The roughly $1 million cleanup of a former agricultural chemical site here is nearing completion.
Kevin M. Matheis, on-scene coordinator for the U.S. Environmental Protection Agency, said he expects to hold a public "close-out" meeting sometime in July to report on the success of the Barker Chemical project.
Buildings have been demolished, contaminated topsoil removed and about 280,000 gallons of acidic water pumped out of two ponds on the approximately 11-acre property on West Somerset Road, abutting the western boundary of the Village of Barker.
The main problem to be remedied was acidic runoff from two waste piles left behind by Barker Chemical when it closed about 20 years ago. The pollution leached into Golden Hill Creek and from there into Lake Ontario.
Tests by the EPA in June 2000 disclosed arsenic contamination.
"They moved a lot faster than I thought they would," said Wallace H. Coates, Somerset's code enforcement officer. "I thought it would take two or three years to get the federal government involved, never mind clean it up so fast."
Matheis said the project began last October. Work continued through December and then resumed in March.
Edmund P. Sullivan, county brownfields coordinator, said the county and the Town of Somerset brought the site to the attention of the state and federal governments.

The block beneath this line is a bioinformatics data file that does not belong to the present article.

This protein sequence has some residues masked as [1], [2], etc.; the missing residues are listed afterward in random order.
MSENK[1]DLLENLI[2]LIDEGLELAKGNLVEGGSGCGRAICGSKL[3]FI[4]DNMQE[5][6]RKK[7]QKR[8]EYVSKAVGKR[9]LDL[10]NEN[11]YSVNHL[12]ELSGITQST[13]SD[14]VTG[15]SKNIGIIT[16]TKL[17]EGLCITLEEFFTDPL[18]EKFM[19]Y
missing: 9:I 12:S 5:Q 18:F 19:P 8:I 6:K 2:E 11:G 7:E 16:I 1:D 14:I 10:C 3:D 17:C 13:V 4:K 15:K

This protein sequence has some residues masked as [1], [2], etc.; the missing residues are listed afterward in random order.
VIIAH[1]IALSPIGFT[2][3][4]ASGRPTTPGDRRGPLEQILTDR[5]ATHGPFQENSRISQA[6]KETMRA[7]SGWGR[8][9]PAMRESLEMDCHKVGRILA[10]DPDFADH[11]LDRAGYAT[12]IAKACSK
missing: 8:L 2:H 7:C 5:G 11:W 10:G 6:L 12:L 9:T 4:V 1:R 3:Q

"Their level of cooperation has been terrific," Sullivan said of the town officials. As for the EPA and the Department of Environmental Conservation, Sullivan said, "They came up to the plate and hit a home run."
Matheis said the runoff problem was exacerbated by natural springs on the site as well as precipitation.
"The sulfur would mix with water and make sulfuric acid," he explained.
The springs will now drain into the creek's tributary through a drainage channel that has been cleaned out and lined with rock.
Also, two ponds of about an acre each were drained. The EPA's contractor, WRS Infrastructure and Environmental, a Pennsylvania company, pumped a total of 280,000 gallons out of the two ponds.
The water was hauled to the Niagara Falls and North Tonawanda city wastewater treatment plants, since those had the most capacity for industrial sewage treatment of any local facilities, Matheis said.
The sludge and sediment in the ponds was removed and the ponds will be filled in. Matheis said the disposal of the sediment will be bid out, but it will not have to go to a hazardous waste landfill.
"It was not judged hazardous waste," Matheis said.
The site is owned by the sons of the late Martin Mazza of Medina, the former owner. The brothers live in Tennessee, and according to the county real property tax office, two years' worth of taxes are unpaid on the property.
Coates said he expects the property will eventually be foreclosed upon. He said the town may not have a direct say in what becomes of the site.
"Hopefully, we'll get it back on the tax rolls," he said. The property is currently zoned industrial, Coates said.
Matheis said the EPA "would recommend a passive sort of park" for the rear part of the land. In practice, that might equate to a wildlife refuge. The part of the property closest to West Somerset Road could be reused in line with brownfields standards, he added.
Two buildings were demolished along the front of the parcel, leaving one, a concrete block structure, Coates said.
The EPA will be pursuing legal action against current and former owners to try to recover the $1 million spent on the cleanup, Matheis said.